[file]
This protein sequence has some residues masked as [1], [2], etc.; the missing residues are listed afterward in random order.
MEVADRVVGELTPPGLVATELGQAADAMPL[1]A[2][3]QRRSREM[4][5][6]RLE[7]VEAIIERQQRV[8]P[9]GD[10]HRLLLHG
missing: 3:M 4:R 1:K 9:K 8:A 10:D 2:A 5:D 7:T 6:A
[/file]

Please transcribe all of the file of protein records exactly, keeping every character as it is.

This protein sequence has some residues masked as [1], [2], etc.; the missing residues are listed afterward in random order.
MEVADRVVGELTPPGLVATELGQAADAMPL[1]A[2][3]QRRSREM[4][5][6]RLE[7]VEAIIERQQRV[8]P[9]GD[10]HRLLLHG
missing: 3:M 4:R 1:K 9:K 8:A 10:D 2:A 5:D 7:T 6:A